1. Having supportive friends goes a long way towards any goal…especially FI. This is why I love the Chautauquas so much. People meet life-long friends who can motivate each other towards their FI goal.

  1. ‘Enjoy the journey more’…This was the biggest lesson I learned at Chautauqua. Having implemented it already, it’s definitely making a difference.

    1. Good to know focusing on the journey is already making a difference, Eduardo. It helps to have supportive friends to share the journey with as well. Keep going and stay the course!

  2. For me, the most valuable thing that money can buy is freedom. Even at my relatively meager savings so far, I like the idea that if I lost my job tomorrow I could continue my life exactly as it is for about three years before having to go into debt.

    Of course, that’s not what I want to use my savings for, but I could, and that makes my life better – I stress less about minor financial setbacks that come up, and knowing that I’m not dependent on every paycheck every month lets me relax about whatever negative things come my way at work. Work is a lot more enjoyable when you don’t feel like you absolutely have to be there.

    That’s the power of FU money, even if you’re still a long way from financial independence.

    1. I agree, it is a great position to be in. I remember when I got laid off a few years ago my boss had to let 18 people go that day, calling each one into the HR office and giving them the bad news. I was one of the last people to get called and when he told me I think it was harder for him to tell me than it was for me to hear. I knew I would be fine and I was excited about the new opportunities I would have going forward because I’d been wanting to move on for a long time but knew I wouldn’t be able to find a job that paid as good as that one so I stayed because I thought I’d regret leaving if I did.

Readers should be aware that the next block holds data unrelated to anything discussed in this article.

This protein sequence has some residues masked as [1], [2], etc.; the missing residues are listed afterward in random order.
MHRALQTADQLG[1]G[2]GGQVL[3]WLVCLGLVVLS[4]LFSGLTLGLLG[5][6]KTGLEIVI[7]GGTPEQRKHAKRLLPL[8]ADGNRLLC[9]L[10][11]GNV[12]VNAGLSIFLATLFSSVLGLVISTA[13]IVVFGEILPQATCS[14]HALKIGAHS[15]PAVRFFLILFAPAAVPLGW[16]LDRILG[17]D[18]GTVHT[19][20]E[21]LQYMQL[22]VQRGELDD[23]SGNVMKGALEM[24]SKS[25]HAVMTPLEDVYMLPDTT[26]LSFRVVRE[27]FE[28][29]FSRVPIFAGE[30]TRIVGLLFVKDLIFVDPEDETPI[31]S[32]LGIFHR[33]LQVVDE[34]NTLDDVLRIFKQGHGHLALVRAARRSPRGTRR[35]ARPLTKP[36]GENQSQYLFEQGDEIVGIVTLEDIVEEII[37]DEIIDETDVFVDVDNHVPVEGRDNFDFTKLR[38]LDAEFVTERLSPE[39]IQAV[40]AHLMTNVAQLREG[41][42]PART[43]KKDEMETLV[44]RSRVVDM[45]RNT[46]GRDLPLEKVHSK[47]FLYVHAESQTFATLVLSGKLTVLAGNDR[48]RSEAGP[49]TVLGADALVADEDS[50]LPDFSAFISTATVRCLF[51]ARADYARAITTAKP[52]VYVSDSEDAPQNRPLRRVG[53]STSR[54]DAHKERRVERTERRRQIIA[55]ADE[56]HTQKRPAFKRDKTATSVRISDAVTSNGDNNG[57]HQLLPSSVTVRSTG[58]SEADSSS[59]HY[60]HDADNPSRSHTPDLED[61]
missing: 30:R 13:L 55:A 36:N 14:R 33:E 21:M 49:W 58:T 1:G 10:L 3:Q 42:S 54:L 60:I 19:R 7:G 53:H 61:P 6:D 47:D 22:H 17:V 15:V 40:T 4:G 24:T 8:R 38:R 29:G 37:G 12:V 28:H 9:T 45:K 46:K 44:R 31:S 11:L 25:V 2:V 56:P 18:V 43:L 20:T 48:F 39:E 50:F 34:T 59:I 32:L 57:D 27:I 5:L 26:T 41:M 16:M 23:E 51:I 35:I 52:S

With the option of staying taken away I was free to move on and I did have to take a huge paycut when I found a new job but the position was something completely different and I grew and learned so much doing it over the last few years instead of the mindlessly stale job I’d been doing for most of my 20s.

    2. This is me. I value my time and my freedom. I hate HAVING to work. Debt stresses me out.

      It’s ironic that with my freedom, I’d probably choose to keep working if I didn’t HAVE to work. I expect that when I retire, I’ll happily go out and find a mundane job with no stress or responsibilities.

    3. See, this is exactly why I said FU money gives you power. And 3 years of expenses is not “meager savings”! Most people I know can barely survive for 3 months if they were to lose their jobs. Some are living pay check to pay check. Others have massive credit card debt.